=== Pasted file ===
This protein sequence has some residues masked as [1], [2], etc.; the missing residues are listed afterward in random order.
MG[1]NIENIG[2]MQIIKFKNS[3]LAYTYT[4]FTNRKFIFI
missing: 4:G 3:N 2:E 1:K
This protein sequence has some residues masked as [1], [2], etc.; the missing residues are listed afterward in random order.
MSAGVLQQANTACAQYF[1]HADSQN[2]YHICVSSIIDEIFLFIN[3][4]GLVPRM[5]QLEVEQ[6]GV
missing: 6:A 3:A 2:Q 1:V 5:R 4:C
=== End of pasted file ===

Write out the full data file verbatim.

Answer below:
This protein sequence has some residues masked as [1], [2], etc.; the missing residues are listed afterward in random order.
MG[1]NIENIG[2]MQIIKFKNS[3]LAYTYT[4]FTNRKFIFI
missing: 4:G 3:N 2:E 1:K
This protein sequence has some residues masked as [1], [2], etc.; the missing residues are listed afterward in random order.
MSAGVLQQANTACAQYF[1]HADSQN[2]YHICVSSIIDEIFLFIN[3][4]GLVPRM[5]QLEVEQ[6]GV
missing: 6:A 3:A 2:Q 1:V 5:R 4:C